If you’re looking for the definitive work on Corvette racing, you probably need to rush out and get David Kimble’s new book, “Corvette Racing: the complete competition history from Sebring to Le Mans.”
In fact, you can even get your copy signed if you happen to be able to attend a book signing with the author on Friday, March 22 at 6 p.m. at the Marfa Book Co., in Marfa, Texas, where he has lived with his wife for years.
Kimble’s skills as a cutaway artist have drawn praise for years. He once told automotiveillustrations.com that his technical skills are a result of his passion for the art form rather than his formal training.
But if you’re like us, you probably didn’t take the time to consider how much work goes into those cutaway drawings of cars that frequently appear in magazines like Motor Trend or Car and Driver. Those drawings just don’t appear magically. Indeed, Kimble takes about six weeks to do a typical engine cutaway, eight weeks for a car cutaway.
In this computer-driven era, it’s even more remarkable that he continues to turn out his masterpieces the old-fashioned way, by airbrushing acrylic paint onto litho film-positive transparent film.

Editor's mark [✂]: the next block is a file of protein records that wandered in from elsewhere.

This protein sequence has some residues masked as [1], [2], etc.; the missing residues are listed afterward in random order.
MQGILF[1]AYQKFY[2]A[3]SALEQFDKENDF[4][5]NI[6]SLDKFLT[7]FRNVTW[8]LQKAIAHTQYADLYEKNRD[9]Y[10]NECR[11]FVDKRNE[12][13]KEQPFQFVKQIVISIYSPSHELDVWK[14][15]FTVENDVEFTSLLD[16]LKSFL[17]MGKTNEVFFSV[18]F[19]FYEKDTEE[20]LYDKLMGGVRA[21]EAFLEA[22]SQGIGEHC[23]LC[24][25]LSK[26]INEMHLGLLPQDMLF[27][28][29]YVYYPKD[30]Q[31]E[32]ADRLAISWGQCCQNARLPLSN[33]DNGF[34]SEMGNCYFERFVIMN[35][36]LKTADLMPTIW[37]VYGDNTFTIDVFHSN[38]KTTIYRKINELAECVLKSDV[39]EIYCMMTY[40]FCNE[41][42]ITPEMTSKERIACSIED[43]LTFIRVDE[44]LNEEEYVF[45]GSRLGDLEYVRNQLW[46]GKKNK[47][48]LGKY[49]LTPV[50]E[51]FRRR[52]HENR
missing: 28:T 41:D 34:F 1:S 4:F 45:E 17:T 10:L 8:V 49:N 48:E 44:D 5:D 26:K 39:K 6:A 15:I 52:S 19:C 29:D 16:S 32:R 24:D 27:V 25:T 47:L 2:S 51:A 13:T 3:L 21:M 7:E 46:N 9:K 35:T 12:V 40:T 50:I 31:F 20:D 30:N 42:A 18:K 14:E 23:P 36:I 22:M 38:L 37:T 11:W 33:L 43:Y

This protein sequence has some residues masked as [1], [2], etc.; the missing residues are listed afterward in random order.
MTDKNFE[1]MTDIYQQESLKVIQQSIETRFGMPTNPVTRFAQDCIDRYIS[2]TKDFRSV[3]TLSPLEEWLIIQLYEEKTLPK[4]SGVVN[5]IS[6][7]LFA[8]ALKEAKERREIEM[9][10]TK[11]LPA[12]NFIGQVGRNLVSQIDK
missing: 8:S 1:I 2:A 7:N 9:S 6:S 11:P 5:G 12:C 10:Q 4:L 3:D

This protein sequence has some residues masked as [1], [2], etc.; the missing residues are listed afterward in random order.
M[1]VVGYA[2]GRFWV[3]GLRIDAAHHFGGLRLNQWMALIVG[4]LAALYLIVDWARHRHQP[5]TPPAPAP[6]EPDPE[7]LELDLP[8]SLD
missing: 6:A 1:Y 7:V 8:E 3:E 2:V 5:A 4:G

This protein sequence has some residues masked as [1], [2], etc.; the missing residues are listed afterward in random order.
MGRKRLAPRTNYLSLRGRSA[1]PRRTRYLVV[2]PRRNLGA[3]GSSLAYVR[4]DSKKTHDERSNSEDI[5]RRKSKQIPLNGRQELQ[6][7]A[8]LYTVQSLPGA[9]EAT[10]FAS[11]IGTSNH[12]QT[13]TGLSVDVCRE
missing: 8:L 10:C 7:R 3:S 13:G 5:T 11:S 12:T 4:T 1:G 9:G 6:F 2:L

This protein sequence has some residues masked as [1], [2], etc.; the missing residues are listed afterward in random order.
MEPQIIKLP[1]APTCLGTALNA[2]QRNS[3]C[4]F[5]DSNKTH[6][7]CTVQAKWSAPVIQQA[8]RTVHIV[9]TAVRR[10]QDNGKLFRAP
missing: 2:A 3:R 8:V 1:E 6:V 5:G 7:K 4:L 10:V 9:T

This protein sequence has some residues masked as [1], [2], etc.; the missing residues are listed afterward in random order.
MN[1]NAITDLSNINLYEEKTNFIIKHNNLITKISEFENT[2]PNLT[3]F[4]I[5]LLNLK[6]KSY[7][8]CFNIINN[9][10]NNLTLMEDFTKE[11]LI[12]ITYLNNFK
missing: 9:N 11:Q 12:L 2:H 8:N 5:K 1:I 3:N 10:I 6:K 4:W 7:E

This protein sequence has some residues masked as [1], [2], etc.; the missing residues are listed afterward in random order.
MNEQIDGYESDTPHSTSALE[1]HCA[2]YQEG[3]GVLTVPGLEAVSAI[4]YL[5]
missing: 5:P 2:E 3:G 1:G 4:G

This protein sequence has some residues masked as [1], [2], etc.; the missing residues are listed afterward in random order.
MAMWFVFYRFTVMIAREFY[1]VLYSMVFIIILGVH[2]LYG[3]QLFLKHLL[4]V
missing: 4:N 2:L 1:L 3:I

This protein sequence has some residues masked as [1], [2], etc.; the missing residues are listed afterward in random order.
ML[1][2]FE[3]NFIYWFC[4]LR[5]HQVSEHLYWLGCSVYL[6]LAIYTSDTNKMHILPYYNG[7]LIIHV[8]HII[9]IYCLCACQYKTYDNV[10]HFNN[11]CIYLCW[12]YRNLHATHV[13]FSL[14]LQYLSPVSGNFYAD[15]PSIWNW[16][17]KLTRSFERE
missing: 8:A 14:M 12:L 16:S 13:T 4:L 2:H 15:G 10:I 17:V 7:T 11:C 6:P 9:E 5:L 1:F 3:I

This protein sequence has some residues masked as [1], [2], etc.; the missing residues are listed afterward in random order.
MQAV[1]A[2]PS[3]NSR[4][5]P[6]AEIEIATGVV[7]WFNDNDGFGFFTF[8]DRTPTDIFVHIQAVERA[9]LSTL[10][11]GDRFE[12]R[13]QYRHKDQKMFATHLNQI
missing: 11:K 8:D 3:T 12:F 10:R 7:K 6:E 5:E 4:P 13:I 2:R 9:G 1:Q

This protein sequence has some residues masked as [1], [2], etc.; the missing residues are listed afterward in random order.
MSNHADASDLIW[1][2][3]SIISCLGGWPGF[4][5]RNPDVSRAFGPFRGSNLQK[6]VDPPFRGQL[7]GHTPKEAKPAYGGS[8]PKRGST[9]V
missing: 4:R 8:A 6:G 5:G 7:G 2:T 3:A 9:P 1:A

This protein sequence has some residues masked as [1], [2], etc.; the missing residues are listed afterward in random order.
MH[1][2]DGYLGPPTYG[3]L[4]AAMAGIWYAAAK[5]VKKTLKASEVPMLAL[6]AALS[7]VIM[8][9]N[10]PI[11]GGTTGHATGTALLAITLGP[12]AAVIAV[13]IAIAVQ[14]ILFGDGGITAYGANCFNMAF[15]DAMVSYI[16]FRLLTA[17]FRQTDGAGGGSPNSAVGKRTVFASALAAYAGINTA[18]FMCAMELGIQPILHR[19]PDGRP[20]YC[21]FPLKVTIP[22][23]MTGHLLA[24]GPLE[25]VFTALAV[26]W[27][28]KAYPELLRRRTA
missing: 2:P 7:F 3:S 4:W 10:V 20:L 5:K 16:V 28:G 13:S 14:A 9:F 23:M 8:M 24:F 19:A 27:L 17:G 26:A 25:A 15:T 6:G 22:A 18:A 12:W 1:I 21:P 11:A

Kimble definitely lives what he writes about, having owned several Corvettes in the past and driving a yellow C6 right now.
Beginning with the Real McCoy, a Zora Arkus-Duntov special raced at Sebring in 1956, his new book draws on the history of factory-sponsored and private racing efforts, chronicling the history of the various Corvettes that have been put to the test as racing machines.
Kimble says he was given access to General Motors’ photo archives full of 250,000 images, and some of the photos in the book have never been published before. Then there’s Kimble’s own stunning cutaway artwork that adds a very nice touch, too.
If you’re a Corvette racing fan, you’ll definitely want to consider adding this one to your collection of books.